'I've come to appreciate the purity and power of blogging. I have appeared in more than 40 movies, written a book and given countless interviews on TV, radio and in print. Yet none of this has allowed me to spotlight issues important to me as completely as my blog.
'Of the various blogs I've written or produced, the ones that worked best -- the ones that had the biggest and most loyal readerships -- always had a few consistent qualities. They were topically focused, often in niche areas. They published regularly and frequently, typically during office hours and several times a day. They published content that was original or difficult to find, from breaking news to proprietary photographs to obscure links that readers are unlikely to find on their own. They were usually well-written, which has its own intrinsic appeal for anyone who prefers to enjoy what they're reading. And lastly, they engaged their readership by soliciting feedback and responding to it, in the form of asking for tips, allowing comments or otherwise demonstrating some level of interest in their audience's preferences.' [Elizabeth Spiers]
University Athletics Explained|
"Athletics is the rallying point for any university. ...It's how we keep people involved. You're in the newspaper every week. You're on TV every week. You're marketing your city. You're marketing your university. Whatever you're selling, whether it's the polymer, biology or business school, students go where there's a big-time athletic program. That's why Ohio State has 60,000 and Harvard has 5,000. A lot of our very smart students get attracted because they see or read about your school."
Gene Carlisle, University of Southern Mississippi athletics donor.
Gird Your Loins...|
...for another descent into Kilkenny. [Earlier subterranean expedition here.] An English professor at the University of Oregon gazes into the same abyss.
I just read Pat Kilkenny's June 11 guest viewpoint, "UO athletics serious about academics and financial self-sufficiency." As a teacher, I'm glad the University of Oregon's director of athletics sees his athletes as students first, but he shouldn't try to tell us that the business of intercollegiate athletics is for them.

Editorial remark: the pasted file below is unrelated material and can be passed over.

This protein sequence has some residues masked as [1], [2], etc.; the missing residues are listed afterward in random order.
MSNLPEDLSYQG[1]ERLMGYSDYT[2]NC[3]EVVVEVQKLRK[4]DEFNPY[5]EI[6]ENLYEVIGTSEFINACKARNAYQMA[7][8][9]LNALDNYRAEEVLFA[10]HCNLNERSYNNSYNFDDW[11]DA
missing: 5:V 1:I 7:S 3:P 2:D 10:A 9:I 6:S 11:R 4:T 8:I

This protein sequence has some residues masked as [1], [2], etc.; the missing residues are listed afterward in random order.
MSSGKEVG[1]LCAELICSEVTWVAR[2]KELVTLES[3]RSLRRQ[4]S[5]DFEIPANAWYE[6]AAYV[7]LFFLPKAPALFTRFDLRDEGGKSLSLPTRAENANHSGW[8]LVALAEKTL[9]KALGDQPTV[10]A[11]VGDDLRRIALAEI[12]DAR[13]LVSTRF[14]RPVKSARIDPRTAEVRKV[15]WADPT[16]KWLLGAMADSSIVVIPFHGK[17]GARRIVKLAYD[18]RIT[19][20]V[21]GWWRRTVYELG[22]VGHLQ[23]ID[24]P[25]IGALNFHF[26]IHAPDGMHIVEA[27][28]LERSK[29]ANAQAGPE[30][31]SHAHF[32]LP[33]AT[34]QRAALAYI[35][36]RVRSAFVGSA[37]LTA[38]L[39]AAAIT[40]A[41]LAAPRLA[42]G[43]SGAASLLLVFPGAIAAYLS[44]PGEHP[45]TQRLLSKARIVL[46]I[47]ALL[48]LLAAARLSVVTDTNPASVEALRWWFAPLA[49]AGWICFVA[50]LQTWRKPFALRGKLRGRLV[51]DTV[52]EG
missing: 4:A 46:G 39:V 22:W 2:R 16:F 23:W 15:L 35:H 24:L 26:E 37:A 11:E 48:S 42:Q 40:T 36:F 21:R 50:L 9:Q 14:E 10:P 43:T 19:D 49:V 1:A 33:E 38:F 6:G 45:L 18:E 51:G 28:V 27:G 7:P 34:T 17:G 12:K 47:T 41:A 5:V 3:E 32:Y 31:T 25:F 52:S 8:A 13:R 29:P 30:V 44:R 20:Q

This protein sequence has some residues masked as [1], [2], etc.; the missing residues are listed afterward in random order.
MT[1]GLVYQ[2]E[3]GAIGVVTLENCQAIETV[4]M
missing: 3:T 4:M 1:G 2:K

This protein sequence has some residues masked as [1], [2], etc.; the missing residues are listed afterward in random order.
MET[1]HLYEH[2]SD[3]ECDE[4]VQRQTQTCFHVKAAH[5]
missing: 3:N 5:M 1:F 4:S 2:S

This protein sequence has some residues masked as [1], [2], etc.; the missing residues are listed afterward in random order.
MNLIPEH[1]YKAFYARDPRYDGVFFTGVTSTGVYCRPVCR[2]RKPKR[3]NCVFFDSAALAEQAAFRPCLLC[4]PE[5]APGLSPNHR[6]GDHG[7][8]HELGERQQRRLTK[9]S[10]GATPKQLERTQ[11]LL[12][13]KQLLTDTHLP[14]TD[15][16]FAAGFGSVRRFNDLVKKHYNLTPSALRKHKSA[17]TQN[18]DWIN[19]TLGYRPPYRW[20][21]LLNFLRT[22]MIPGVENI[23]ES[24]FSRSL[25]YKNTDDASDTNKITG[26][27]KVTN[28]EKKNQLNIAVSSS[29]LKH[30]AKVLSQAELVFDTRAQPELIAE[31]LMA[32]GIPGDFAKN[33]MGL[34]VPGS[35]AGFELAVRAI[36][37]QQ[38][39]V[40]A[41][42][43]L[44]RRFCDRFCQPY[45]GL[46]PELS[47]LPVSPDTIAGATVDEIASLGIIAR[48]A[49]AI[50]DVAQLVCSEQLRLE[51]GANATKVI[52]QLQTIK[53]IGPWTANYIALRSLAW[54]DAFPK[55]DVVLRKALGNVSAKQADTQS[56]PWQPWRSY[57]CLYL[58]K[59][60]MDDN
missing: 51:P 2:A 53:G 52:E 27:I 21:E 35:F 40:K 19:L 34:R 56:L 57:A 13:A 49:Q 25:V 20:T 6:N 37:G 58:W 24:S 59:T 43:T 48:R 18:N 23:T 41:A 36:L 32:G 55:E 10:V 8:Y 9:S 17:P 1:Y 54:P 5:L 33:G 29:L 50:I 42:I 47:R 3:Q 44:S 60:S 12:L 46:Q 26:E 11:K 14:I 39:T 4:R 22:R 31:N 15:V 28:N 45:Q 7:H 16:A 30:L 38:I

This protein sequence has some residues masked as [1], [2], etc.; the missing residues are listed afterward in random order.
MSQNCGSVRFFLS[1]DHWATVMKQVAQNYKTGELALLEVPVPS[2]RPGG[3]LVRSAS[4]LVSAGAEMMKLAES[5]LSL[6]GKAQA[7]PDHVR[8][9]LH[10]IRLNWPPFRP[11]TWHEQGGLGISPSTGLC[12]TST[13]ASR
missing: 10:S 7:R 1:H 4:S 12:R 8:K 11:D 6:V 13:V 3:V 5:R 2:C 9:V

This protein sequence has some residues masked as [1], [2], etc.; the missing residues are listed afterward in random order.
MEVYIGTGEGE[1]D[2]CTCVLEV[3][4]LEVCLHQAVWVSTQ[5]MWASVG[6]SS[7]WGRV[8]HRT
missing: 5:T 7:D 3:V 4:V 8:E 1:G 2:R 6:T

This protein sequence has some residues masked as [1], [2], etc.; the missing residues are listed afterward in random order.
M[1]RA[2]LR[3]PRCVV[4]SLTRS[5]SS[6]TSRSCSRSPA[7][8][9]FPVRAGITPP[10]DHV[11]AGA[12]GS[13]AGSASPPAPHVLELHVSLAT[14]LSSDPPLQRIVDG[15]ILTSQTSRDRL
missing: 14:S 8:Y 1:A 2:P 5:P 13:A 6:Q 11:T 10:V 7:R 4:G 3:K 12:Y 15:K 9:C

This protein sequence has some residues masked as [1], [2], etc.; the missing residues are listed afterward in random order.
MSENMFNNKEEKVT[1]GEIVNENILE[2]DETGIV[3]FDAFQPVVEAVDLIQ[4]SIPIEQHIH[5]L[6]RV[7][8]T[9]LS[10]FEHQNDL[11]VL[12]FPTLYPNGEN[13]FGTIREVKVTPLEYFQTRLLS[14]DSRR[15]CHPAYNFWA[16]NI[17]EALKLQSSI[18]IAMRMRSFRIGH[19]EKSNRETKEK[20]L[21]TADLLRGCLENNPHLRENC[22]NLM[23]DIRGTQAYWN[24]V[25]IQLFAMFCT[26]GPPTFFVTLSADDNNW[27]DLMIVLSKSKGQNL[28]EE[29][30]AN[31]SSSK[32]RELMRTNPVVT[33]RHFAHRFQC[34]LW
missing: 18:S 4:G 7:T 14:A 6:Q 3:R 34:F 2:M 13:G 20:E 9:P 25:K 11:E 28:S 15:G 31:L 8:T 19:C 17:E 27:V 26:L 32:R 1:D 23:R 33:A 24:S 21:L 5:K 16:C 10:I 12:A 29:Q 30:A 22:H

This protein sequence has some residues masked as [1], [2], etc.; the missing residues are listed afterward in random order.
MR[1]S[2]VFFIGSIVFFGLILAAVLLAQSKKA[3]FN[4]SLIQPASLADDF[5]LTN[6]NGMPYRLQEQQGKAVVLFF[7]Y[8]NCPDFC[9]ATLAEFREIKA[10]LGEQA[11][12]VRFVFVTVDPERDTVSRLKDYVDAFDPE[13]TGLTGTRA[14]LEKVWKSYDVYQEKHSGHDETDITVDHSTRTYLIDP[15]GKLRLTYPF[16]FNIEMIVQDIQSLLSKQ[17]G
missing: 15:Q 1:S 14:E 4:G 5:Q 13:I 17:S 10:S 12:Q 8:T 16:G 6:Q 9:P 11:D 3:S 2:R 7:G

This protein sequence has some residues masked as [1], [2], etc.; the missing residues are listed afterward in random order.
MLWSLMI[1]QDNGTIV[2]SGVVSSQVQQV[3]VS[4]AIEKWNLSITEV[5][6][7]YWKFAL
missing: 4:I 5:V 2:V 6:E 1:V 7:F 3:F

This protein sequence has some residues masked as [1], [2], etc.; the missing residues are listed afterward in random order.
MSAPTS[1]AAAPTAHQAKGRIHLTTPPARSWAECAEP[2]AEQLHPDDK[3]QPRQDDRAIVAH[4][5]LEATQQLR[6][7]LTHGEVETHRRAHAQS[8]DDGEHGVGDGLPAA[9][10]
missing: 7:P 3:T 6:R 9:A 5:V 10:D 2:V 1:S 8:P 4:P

---ud thanks m for sending this along---
UD Gets Up to Date on Her Alma Mater|
'Worried by the quality and anatomical accuracy of mannequins available for her students to practise on, Dr [Carla] Pugh [of Northwestern University] decided to take matters into her own hands and provide her own.
Saturday, July 14, 2007
This Guy Is SO Much Better At This Than I Am|
'The University of Oklahoma was punished this week following revelations that a car dealership paid players for work they never did. C'mon, Boomer Sooners. Your standards are dropping. You can do better than that.
Mike Freeman, CBS Sportsline.com, UD wants to be your girl.
The iFan vs. the NCAA|
As Selena Roberts points out in tomorrow's New York Times, it's the iFan all the way. Excerpts:
The iFan, armed with a BlackBerry or an iPhone, a cellphone camera or a text message, is actually better equipped to be a caretaker of college athletics than the sleuths at the N.C.A.A., whose water guns and magnifying glasses leave them best suited to guard a tip jar.
The Bishop Plagiarizes|
Yet another Irishman has had it with over-the-top, commercialized Bloomsday. I don't begrudge him, though I think he should give it a try next year.
He had something else to do that day anyway. He describes attending a wedding and finding that he couldn't escape Bloomsday even there:
Imagine then my surprise when the bishop who was officiating, the Right Reverend Simon Barrington-Ward, inquired at the beginning of his address whether we were all aware what day it was. He then proceeded to devote virtually the whole of his message to James Joyce and to Ulysses.
But the writer finds the sermon marvelous; the bishop returns the writer to a real understanding of the novel:
... [H]e went straight to the heart of the matter, which is love.
The writer wants Joycean academics to learn from the bishop, but it looks as though the bishop learned all too closely from the academics.
Not only is the phrase from the bishop's sermon that the writer quotes -- "love in its various forms, sexual, parental, filial, brotherly, and by extension social" -- taken verbatim from the best-known Joyce scholar of them all, Richard Ellmann; the bishop's entire argument about the centrality of love in Ulysses derives from Ellmann.
UD would ask the writer to read the following, written in 1986, and then reconsider his dismissal of academics:
If we consider the book as a whole, the theme of love will be seen to pervade it. "Love's bitter mystery," quoted repeatedly from Yeats's poem "Who Goes With Fergus?," is something Stephen remembers having sung to his mother on her deathbed. It is something that Buck Mulligan, though he is the first to quote the poem, cannot understand, being himself the spirit that always denies. It is alien also to the experience of the womanizer Blazes Boylan. But Bloom does understand it, and so does Molly Bloom, and both cherish moments of affection from their lives together as crucial points from which to judge later events.
Friday, July 13, 2007
'Goats will be doing yard work at the University of Washington's Bothell campus this week.
Sometimes Scathing Online Schoolmarm...|
...just has to scratch her head. Guys! The way guys write! The way guys write about university sports!
Penn State's Number Two in the current Fulmer Cup rankings, which track the most criminal bigtime university sports teams in the country. It's got real problems. But when you just love those lunks, here's how you describe the situation.